The international higher educational landscape is characterised by shifting sands, tectonic activity, erosion, deposition, and occasional volcanism. This fluid context arises in response to changes in policy, modes of provision and technology enhanced learning approaches, a focus on vocational emphases and workplace preparation, while also responding to expanding provision, the metrification of educator / institutional performance, and the casting of students as customers. Expectations of what should be delivered through participation in higher education have consequently changed. Our role as educators has shifted and expanded, from experts imparting disciplinary and technical knowledge using a range of content-focussed pedagogic and assessment approaches, to include dispositional, transformative, “value-added” outcomes that are less tangible, and call for innovative responses to support our students’ journeys, and meet their expectations.
This requires re-visioning of approaches to education that allow disciplinary knowledge outcomes to be achieved, but that also explicitly address evolving expectations. Using Geographic Information Systems education as an exemplar, we will present our experiences from a large UK teaching-oriented university in responding to this changing landscape. We consider curriculum design, pedagogic approaches, and assessment strategies. We will evidence the benefits that accrue to our students, and importantly, their awareness of these benefits.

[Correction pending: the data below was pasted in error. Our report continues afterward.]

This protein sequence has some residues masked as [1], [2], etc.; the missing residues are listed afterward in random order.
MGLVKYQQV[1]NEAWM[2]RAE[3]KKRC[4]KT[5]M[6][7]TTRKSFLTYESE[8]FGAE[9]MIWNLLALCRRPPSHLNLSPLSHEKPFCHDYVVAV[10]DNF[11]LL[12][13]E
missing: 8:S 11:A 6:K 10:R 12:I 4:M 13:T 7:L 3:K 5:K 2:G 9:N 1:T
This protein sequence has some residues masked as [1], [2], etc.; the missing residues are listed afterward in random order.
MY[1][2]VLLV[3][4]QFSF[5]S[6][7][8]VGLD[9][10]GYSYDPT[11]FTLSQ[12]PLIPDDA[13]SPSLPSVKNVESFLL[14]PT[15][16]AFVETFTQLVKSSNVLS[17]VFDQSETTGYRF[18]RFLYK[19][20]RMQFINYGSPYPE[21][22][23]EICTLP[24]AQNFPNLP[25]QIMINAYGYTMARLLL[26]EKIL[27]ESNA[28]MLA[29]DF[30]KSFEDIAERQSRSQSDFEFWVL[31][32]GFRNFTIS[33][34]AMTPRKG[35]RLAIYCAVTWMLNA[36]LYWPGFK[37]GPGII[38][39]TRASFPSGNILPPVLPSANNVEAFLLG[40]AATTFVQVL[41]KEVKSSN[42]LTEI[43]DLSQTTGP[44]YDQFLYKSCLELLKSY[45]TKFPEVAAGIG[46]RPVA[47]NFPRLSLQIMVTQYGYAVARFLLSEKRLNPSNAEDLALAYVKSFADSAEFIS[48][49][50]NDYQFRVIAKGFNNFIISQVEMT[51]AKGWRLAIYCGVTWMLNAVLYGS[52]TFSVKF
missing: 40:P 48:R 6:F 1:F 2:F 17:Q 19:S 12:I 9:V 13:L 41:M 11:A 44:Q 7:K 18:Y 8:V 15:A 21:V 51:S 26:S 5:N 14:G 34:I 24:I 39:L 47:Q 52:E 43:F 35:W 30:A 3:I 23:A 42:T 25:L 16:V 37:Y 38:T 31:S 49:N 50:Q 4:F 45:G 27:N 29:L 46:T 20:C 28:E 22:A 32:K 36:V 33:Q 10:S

We conclude that meeting the expectations of modern students is not only possible, but also that subjects traditionally framed as technical in particular, lend themselves to pedagogic approaches that can achieve a new extended set of educational outcomes.